“I have to look at other things, but the most important thing for my father was education, because there’s no such thing as a dumb footballer, but he also said: ‘Hey, your career can be cut short through injuries, to anything, so you need to have an education’, and that is also important for me. With these young kids I tell them: ‘education is important’ because after your career, you want to do something. You want to be something. You cannot just live off of ‘I’m a football player’, that is a short life, and after that it’s going to be 20 or 30 years to live your life on.”
Another thing he retained from his father was the importance of family, something he also stressed the significance of Tuesday. For someone who’s settled down, married and had 2 kids, he appreciates the value of having a good family around you, and it’s something he also preached as being something he always strives towards having.
So in that sense, Pacific was a near-perfect fit. Given that they play out of Vancouver Island, a communal piece of land from top-to-bottom, Pacific has quickly embraced themselves as part of the Island family, evidenced by their pushing of the #ForTheIsle movement. You add in the ever-growing familiarity within the organization, with management, coaches and players all embracing being part of the Pacific family last year, Kah was very excited when Pacific came calling.
“Family is everything, I’ve always said that family is everything, that’s why being part of this team (is awesome), you see Rob (Friend), Josh (Simpson), James (Merriman), everybody that’s in this, they’re part of a family,” Kah said. “And the Island I see it as a big family, to have the football of Pacific in there, that’s the family, so we want anybody, from Nanaimo to Sooke, anywhere you are, to come down and be a part of us, because that is what we are, a family, for me a family means everything, and it’s just not the players, it’s everybody.”
For anyone who knew Kah during his time with Vancouver, they all speak of the leadership shown by the centre back, who was one of the leaders on a younger team. He took a lot of players under his wing, mentoring younger teammates, showing many of them the ropes of being a professional.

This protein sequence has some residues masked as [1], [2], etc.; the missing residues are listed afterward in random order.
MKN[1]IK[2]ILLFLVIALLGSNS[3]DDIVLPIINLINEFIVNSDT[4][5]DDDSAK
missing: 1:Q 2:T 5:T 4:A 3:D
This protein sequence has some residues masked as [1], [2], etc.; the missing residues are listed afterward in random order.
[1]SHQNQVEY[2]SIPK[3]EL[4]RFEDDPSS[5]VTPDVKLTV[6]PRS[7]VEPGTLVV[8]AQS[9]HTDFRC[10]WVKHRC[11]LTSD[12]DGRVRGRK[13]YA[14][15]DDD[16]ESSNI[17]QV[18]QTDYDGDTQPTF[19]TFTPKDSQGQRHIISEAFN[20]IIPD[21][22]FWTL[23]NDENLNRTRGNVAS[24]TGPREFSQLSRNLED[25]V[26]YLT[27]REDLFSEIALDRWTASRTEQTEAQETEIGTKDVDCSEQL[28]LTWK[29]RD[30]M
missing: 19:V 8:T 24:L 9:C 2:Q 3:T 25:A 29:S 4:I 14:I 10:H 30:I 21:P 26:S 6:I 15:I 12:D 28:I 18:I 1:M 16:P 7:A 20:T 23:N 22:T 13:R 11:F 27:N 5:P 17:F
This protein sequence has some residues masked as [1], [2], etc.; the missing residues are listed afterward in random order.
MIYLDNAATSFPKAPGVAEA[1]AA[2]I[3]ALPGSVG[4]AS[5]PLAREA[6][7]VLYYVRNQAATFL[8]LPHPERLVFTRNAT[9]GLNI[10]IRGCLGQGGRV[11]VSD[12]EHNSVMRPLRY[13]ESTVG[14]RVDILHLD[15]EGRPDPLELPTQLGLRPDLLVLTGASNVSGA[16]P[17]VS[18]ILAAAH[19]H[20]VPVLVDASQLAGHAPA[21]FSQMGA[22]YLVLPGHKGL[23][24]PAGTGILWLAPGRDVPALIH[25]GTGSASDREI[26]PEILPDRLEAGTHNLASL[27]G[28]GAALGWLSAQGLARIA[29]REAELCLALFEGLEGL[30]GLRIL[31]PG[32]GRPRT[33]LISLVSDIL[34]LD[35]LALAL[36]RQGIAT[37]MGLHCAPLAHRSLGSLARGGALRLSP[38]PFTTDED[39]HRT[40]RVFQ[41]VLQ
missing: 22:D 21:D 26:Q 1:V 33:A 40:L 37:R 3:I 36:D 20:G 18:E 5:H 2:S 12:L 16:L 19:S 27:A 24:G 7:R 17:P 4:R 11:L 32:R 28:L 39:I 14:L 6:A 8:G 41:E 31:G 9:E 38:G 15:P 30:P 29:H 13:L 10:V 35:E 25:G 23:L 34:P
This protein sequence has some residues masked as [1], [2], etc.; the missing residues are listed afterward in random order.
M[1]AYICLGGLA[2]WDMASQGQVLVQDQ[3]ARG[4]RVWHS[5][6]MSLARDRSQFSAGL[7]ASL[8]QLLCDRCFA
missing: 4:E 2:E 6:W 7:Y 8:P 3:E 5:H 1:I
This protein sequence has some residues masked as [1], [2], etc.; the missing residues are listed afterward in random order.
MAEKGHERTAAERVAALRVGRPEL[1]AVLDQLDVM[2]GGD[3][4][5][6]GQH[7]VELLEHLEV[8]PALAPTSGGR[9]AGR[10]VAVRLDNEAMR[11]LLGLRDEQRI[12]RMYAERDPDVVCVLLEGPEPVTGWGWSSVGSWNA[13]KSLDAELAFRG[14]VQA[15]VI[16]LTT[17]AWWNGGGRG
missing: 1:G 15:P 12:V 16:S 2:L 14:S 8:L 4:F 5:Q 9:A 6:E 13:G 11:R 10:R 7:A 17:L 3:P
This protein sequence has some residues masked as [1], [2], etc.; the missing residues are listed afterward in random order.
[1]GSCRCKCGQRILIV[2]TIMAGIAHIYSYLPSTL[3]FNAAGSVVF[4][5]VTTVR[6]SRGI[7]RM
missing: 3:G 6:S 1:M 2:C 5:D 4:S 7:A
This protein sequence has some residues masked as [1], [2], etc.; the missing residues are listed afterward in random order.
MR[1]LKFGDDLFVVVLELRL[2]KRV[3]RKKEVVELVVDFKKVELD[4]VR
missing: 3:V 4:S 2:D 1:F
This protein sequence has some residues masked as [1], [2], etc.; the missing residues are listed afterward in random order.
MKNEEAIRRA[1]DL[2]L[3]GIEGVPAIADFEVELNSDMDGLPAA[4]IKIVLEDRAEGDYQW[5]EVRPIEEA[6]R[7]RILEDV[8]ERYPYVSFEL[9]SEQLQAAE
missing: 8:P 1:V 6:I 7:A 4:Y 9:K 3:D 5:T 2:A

That continued into his coaching, where he got to work with the likes of current Pacific regulars Terran Campbell and Kadin Chung, along with Whitecaps youngsters Theo Bair and Georges Mukumbilwa, amongst others, all during his time in Vancouver. There’s a reason why many refer to him as an Uncle, someone to turn to in times of trouble, as he left an impression in his couple of years on the West Coast.
It’s something he aims to continue doing as a head coach, as he understands that there is so much more to players than just playing, as they also try to navigate the challenges of a young life. Football is only 90 minutes, a small blip on a busy week schedule, so Kah knows that to unlock his players, he’ll have to get to know them personally, which for him, is something that has always seemed to come easily.
“For us to be great, especially the team, we need to bond, we need to understand each other,” Kah said. “That’s why I say understanding and knowing the person is bigger than just knowing the player, because the player is only a player for 90 minutes, 90 minutes, but then the rest is who are you, and if we can get to know the person, then we’ll get the best out of the players.”